FDA Grants Accelerated Approval to Nivolumab for Hodgkin Lymphoma

The FDA has granted an accelerated approval to nivolumab for patients with classical Hodgkin lymphoma following relapse or progression after autologous hematopoietic stem cell transplantation and post-transplantation brentuximab vedotin.

Anas Younes, MD

The FDA has granted an accelerated approval to nivolumab (Opdivo) for patients with classical Hodgkin lymphoma (cHL) following relapse or progression after autologous hematopoietic stem cell transplantation (HSCT) and post-transplantation brentuximab vedotin (Adcetris).

The decision, which makes nivolumab the first FDA-approved PD-1 inhibitor for a hematologic malignancy, was based on data from 95 patients in two single-arm studies. Data from the trials were submitted through a breakthrough therapy designation that had been received in 2014. In combined data from the 2 studies, the objective response rate (ORR) with nivolumab was 65% for patients with relapsed or refractory cHL.

“It is important to have new treatment options for patients with difficult-to-treat diseases who have exhausted the current available options. Because of the unique pathology and biology of classical Hodgkin lymphoma, it makes sense from a scientific standpoint to investigate a PD-1 inhibitor,” Anas Younes, MD, medical oncologist and chief of Lymphoma Service, Memorial Sloan Kettering Cancer Center, said in a statement. “The recent clinical data with Opdivo in patients with classical Hodgkin lymphoma who have relapsed or progressed after auto-HSCT and post-transplantation brentuximab vedotin is encouraging and has the potential to impact our approach to treating these individuals in the future.”

The trials that were instrumental in the approval of nivolumab (CheckMate-205 and CheckMate-039) were both open-label, multicenter, multicohort studies. Data from CheckMate-205, which included exclusively patients with cHL, has not yet been presented. Data from this study were released in the label for the PD-1 inhibitor. CA209-039 was a dose escalation study that included a group of patients with cHL. Data from this study were initially presented at the 2014 ASH Annual Meeting, and were subsequently updated as data matured.

Patients with cHL in both studies had relapsed or progressed after failure of autologous HSCT and post-transplantation brentuximab vedotin, and were enrolled regardless of PD-L1 status. The median patient age was 37 years (range, 18-72) and most patients were male (64%) and white (87%).

Nivolumab was administered at 3 mg/kg IV over 60 minutes every 2 weeks until disease progression or unacceptable toxicity. The median number of prior systemic regimens received was 5 (range, 3-15). The median duration of therapy was 8.3 months (range, 1.9-24 months), and patients received a median of 17 doses.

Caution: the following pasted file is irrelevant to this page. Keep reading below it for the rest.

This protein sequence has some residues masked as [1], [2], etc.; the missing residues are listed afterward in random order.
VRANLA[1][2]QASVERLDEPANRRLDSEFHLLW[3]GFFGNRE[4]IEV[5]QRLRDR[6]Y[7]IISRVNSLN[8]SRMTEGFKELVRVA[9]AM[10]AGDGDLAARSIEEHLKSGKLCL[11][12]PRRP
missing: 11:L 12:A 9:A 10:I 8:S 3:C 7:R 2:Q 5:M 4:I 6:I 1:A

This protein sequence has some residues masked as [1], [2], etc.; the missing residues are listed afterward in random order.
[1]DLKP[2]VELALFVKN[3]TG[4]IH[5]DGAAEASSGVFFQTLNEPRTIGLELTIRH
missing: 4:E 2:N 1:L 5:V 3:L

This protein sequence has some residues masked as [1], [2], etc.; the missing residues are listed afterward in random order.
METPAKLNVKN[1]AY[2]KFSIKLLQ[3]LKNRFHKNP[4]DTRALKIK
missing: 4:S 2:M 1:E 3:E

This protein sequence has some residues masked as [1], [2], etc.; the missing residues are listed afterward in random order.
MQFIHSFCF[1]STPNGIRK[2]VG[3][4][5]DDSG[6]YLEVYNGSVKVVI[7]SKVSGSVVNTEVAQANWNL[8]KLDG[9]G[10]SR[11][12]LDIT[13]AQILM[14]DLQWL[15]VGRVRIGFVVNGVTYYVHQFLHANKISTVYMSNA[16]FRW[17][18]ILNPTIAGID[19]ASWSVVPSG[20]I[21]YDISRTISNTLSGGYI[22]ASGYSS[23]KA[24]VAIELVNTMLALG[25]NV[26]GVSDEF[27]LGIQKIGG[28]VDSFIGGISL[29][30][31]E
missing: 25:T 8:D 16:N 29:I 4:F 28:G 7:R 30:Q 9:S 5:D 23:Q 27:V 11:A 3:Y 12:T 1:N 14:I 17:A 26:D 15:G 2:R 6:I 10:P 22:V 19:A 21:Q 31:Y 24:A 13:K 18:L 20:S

The ORR of 65% was composed of a 7% (n = 7) complete remission rate and a 58% partial remission rate (n = 55). The median duration of response was 8.7 months and the median time to response was 2.1 months.

The safety analysis included 263 patients, comprising 240 patients from CheckMate-205 and 23 patients from CheckMate-039. The median patient age in the safety population was 34 years (range 18-72), 98% had received autologous HSCT (0 allogeneic HSCT), and 74% had prior brentuximab vedotin. Patients had received a median of 4 (range, 1-15) prior systemic regimens. The median number of nivolumab doses in this population was 10 (range, 1-48) and the median duration of therapy was 4.8 months (range, 0.3-24 months).

Adverse events (AEs) led to discontinuation for 4.2% of these patients and 23% had a dose delay due to an AE. The most frequently reported AEs (≥20% of patients) included fatigue (32%), upper respiratory tract infection (28%), pyrexia (24%), diarrhea (23%), and cough (22%).

Serious AEs occurred in 21% of patients, with those occurring in ≥1% of patients including infusion-related reaction, pneumonia, pleural effusion, pyrexia, rash, and pneumonitis. There were 10 patient deaths due to causes other than disease progression, including 6 from complications of allogeneic HSCT.

The FDA reported that a new “Warning and Precaution” was issued for complications of allogeneic HSCT following nivolumab therapy. The FDA recommended that healthcare professionals should closely monitor patients for signs of transplant-related complications, such as hyperacute GVHD, severe acute GVHD, steroid-requiring febrile syndrome, hepatic veno-occlusive disease, and other immune-mediated adverse reactions.

“Today’s approval of Opdivo delivers a transformational and exciting new option for these patients and the hematologists who treat them," Chris Boerner, Head of US Commercial, Bristol-Myers Squibb, said in a statement. "By expanding this Immuno-Oncology therapy into a hematologic malignancy, we continue to deliver upon our unwavering commitment to provide treatments that work directly with the body’s immune system for patients who are in need of new options.”